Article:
Hibernation and Torpor in Mammals and Birds explores the physiological factors that control hibernation and torpor in birds and mammals. This text covers topics ranging from metabolism in hibernation to the role of endocrines, respiration and acid-base state in hibernation, and theories of hibernation.
This book is comprised of 14 chapters and begins with an overview of some clear-cut definitions and why mammals and birds hibernate. The reader is then introduced to the variations from euthermia that have been observed among birds and mammals. To give some structure to this listing, the approach is phylogenetic, starting with the birds and proceeding through the primitive to the more advanced mammals. Subsequent chapters explains the process of entering hibernation and the hibernating state, itself; capability of a species in natural hibernation to arouse from that state using self-generated heat; physiological changes at the start of a spontaneous arousal; and physiological mechanisms underlying the ability of hibernators to rewarm. Consideration is also given to intermediary metabolism in hibernation, cold adaptation of metabolism in hibernators, and the response of hibernators to various extrinsic influences such as neoplastic growth, radiation injury, and parasitism and symbionts.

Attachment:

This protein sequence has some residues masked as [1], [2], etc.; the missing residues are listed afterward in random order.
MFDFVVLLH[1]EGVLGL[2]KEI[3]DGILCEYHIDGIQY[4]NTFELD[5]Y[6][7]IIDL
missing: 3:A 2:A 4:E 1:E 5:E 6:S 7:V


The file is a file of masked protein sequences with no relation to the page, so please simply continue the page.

This book will be of interest to students and researchers in fields ranging from zoology to physiology and biophysics.